Business Standard

Mitigate valuation risk in smallcap funds with limited exposure, long horizon

While returns over the past year have been high, these funds are prone to significan­t drawdowns during tough economic environmen­ts


Investors who had chosen smallcap funds some time ago are a happy lot today. Over the past year, smallcap equity funds have, on average, returned 54.7 per cent as of April 10, 2024. The steep rise has also led to mounting concerns, with the Securities and Exchange Board of India (Sebi) mandating stress tests on these funds. It raised questions about some fund houses selling these ‘high-risk’ funds to senior citizens. In March 2024, the category witnessed outflows (of ~94.2 crore) for the first time since September 2021.

A diverse mix

While some companies in the smallcap universe are market leaders in their respective businesses, many others have not yet gained critical mass and a solid balance sheet. “Contrary to general perception, many smallcaps have dominant market share in sectors such as cables, logistics, durables, forging, chemicals, auto ancillarie­s, and their growth longevity and quality of management are excellent,” says Ajay Khandelwal, fund manager, Motilal Oswal Asset Management Company.

Deepak Jain, president and head-sales, Edelweiss Mutual Fund says, “Many emerging sectors, which are likely to benefit from the overall growth in India, may currently be part of the smallcap universe.”

Room for growth

Many of these companies outperform when the economy is doing well. “The past two years’ EPS (earnings per share) CAGR (compound annual growth rate) of the Nifty Smallcap 250 Index is 21 per cent while the return CAGR is 27 per cent. The returns are being driven by strong earnings growth, improvemen­t in return on equity (ROE) to historic highs, and leaner balance sheets.

Smallcaps may continue to deliver robust earnings as they will benefit from a stable economic environmen­t, favourable demand-supply situation and benign raw material prices,” says Khandelwal.

Chandrapra­kash Padiyar, senior fund manager, Tata Mutual Fund, agrees. “With Make in India, Atmanirbha­r Bharat, China+1, and Europe+1 being discussed in India regularly, the smallcap segment could have more legs over the long term,” he says.

Investor preference for smallcap schemes arises from the possibilit­y of generating alpha. “Given the small size of businesses in this segment, growth in earnings during a capex-driven cyclical upturn tends to be strong — much higher than in the largecap or midcap universe. This may lead to higher-than-normal returns,” says Padiyar.

Risk of higher volatility

Smallcaps find it difficult to grow in tough times when interest rates are high and the economy is not expanding. That makes these stocks more volatile compared to their largecap counterpar­ts.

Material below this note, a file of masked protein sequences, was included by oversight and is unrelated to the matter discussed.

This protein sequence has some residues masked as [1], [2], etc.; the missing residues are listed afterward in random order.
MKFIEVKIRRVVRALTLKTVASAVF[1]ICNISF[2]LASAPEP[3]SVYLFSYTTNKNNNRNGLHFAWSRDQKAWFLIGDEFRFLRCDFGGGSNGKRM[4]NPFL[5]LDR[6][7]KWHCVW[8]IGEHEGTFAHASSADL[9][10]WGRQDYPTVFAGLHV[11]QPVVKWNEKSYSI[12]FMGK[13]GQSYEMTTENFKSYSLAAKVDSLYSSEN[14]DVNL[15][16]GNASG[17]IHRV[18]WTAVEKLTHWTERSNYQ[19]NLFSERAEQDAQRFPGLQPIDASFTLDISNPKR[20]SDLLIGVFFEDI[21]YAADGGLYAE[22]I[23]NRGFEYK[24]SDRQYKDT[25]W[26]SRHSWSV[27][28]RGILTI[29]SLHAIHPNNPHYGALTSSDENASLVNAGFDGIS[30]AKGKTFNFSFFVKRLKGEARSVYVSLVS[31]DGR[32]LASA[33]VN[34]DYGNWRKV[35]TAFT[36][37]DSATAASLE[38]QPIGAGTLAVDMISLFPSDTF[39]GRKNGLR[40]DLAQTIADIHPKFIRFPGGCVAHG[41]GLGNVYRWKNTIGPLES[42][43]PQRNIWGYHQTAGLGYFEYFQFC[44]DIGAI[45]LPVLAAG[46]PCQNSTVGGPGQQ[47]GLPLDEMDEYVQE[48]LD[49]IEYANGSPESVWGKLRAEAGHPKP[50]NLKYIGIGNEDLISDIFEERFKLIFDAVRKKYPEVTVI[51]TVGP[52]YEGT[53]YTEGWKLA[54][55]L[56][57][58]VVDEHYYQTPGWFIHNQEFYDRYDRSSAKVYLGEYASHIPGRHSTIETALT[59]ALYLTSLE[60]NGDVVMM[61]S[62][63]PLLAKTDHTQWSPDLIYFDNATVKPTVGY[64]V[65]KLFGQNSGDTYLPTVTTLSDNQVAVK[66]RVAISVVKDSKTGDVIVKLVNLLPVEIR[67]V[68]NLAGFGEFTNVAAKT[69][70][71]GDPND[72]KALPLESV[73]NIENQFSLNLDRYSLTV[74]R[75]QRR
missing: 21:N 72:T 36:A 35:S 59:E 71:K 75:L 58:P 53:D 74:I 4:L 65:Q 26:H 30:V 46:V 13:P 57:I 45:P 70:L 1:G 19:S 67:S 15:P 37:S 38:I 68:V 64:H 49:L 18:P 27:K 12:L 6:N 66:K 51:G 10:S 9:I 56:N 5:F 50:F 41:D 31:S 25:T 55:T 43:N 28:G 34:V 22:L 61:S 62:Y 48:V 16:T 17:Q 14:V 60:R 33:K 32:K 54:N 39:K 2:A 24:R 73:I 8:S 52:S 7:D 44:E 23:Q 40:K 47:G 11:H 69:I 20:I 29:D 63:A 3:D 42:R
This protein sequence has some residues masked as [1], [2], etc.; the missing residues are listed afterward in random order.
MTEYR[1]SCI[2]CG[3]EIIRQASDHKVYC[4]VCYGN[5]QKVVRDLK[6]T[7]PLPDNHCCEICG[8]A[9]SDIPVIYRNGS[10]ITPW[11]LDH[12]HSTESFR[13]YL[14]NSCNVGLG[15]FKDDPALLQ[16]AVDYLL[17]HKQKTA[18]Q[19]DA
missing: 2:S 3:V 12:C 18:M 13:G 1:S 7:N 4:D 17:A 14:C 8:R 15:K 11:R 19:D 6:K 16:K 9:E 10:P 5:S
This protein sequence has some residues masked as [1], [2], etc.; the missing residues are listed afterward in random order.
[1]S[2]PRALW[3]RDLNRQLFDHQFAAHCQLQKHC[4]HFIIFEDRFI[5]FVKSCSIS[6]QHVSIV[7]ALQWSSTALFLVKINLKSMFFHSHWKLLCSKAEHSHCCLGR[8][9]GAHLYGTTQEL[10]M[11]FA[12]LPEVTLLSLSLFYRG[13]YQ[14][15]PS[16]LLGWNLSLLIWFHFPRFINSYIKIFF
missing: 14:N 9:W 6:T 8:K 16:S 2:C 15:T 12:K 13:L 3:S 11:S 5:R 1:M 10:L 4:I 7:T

“Current valuations are on the higher side compared to historical averages, hence one must be prepared for higher volatility,” says Jain.

Smallcap schemes can face large drawdowns. The Nifty Smallcap 250 Index lost 43.9 per cent in the year ended March 23, 2020 — the day the market hit a low during the Covid-19 pandemic. Over the same period, the Nifty 50 index fell less, 33.57 per cent.

“Owing to the segment’s nature — a wide range of companies, low research coverage, and the presence of both emerging and establishe­d businesses — the risks are higher than in largecap companies. In tough market conditions, the possibilit­y of higher drawdowns exists, going by experience,” says Jain.

Monitor stress test results

Recent stress tests show these schemes have fairly liquid portfolios. “Some of the risks associated with small caps are now addressed as fund houses will provide additional disclosure regarding valuation, volatility, investor concentrat­ion, along with disclosure­s on stress testing results (time taken to liquidate 25-50 per cent of assets under management of these schemes),” says Khandelwal.

Enter with a long horizon

Invest in a smallcap scheme only if you have a long holding period. “Whenever returns move on the higher side, a new set of investors gets attracted to this segment, leading to much higher stock price movement. This inflates valuations. Hence, take a long-term bet on the smallcap universe and don’t churn too often,” says Padiyar.

Jain explains that as of December 2023, smallcaps constitute­d roughly 17 per cent of market capitalisa­tion. Allocating more than this percentage, he says, might increase the risk, and vice versa.

Investors with low-risk appetite, like senior citizens, should avoid this category.

 ?? ??

Newspapers in English

Newspapers from India